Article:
86 Percent of Young Americans Aspire to Become a Social Media Influencer, Study Says
More young Americans are hoping to capitalize on the rise of social media by getting paid to sell products, much like their favorite celebrities.
According to a new study conducted by market research company Morning Consult, 86 percent of people aged 13 to 38 would like to become a social media influencer. Out of those who participated in the study, according to Bloomberg, only 12 percent considered themselves to be influencers already.
As the outlet noted, an increasing number of young people are turning away from conventional avenues of media consumption, like television, and are instead turning to social media apps like Instagram, Snapchat and YouTube.
While the companies behind those apps do not typically pay people to use their platform, if a person can generate enough of a following on any of these popular apps, brands will pay them to post an advertisement on their behalf. This can prove to be a lucrative business for someone with hundreds of thousands or millions of followers.
“Influencers with up to 1 million followers can get $10,000 [per post], depending on the platform, and 1 million followers and up, you’re getting into territory where they can charge $100,000,” Joe Gagliese, one of the co-founders of Viral Nation, an influencer agency, told Vox in November 2018.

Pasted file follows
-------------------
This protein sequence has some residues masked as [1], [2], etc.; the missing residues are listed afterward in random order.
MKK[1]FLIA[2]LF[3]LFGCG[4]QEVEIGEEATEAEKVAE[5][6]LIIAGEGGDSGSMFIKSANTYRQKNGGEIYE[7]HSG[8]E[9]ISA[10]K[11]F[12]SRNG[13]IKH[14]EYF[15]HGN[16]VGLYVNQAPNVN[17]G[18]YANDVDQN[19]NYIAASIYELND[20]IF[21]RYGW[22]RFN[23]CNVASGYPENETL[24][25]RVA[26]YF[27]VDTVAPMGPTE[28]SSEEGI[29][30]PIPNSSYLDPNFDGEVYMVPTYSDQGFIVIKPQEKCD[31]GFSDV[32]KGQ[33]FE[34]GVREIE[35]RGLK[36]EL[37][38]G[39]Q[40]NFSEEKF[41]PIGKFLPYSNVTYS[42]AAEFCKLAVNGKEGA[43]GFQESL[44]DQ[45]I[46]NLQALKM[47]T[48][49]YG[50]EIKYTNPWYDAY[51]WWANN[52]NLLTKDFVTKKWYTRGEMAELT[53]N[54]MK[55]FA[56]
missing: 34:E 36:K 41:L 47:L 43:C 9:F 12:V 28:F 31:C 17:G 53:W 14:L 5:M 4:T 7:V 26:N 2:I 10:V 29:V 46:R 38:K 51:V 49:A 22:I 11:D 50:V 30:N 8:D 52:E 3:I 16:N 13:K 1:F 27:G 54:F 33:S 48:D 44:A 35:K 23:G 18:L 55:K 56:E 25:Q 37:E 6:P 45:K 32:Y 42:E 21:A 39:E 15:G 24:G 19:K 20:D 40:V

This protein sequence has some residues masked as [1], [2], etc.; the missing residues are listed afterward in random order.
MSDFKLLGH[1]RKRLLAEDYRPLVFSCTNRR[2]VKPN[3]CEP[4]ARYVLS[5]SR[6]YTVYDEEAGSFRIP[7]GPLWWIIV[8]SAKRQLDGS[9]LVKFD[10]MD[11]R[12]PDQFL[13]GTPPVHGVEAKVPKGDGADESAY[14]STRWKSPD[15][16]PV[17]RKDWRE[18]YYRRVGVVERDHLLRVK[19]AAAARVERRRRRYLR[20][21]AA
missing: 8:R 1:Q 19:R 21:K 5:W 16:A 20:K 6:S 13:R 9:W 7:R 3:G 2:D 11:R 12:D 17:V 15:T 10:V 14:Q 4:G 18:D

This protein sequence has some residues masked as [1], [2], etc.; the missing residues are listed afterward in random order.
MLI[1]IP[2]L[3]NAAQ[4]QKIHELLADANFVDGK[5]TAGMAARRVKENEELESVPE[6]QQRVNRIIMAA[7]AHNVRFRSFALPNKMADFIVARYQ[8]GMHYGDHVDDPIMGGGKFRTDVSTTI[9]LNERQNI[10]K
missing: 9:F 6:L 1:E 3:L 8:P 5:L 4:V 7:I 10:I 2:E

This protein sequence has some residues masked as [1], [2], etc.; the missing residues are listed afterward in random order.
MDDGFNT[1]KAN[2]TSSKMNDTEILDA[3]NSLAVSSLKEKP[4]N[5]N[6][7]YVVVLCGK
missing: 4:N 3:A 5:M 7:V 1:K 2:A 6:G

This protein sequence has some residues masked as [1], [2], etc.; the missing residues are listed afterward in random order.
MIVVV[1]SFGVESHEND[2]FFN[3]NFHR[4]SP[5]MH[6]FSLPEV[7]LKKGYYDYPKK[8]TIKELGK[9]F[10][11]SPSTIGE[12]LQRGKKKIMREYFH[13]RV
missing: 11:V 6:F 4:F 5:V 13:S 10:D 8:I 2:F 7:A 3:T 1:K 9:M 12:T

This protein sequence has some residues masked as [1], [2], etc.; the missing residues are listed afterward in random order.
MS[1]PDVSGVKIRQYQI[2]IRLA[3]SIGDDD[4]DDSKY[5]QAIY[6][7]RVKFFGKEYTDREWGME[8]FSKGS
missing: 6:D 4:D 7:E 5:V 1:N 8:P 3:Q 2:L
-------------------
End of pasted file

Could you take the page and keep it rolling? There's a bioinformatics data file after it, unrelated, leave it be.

“Some can even get $250,000 for a post! Especially if the content is on YouTube and the influencer is in the gaming industry,” Gagliese added.
The most widely recognized influencer is Felix Kjellberg, also known as PewDiePie, as noted by Variety. He has more than 102 million followers on YouTube, where he has grown in prominence by streaming his playthroughs of video games.
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One of the study’s most interesting findings, Variety noted, is that while Gen Z participants rated PewDiePie and NBA superstar LeBron James with the same name recognition, they said they trusted PewDiePie more than the 34-year-old Los Angeles Laker.
“These influencers have moved into celebrity territory. An endorsement from them is just as valuable as working with LeBron,” Gagliese explained to Vox. “They have incredibly engaged audiences and have an ability to push really big numbers.”
“We actually believe influencers are more impactful than athletes and TV stars because they are more relatable and so their audience is more tapped in,” he continued. “So it’s like, why pay a celebrity $50 million for a deal when that can be split up among influencers and make real impact?”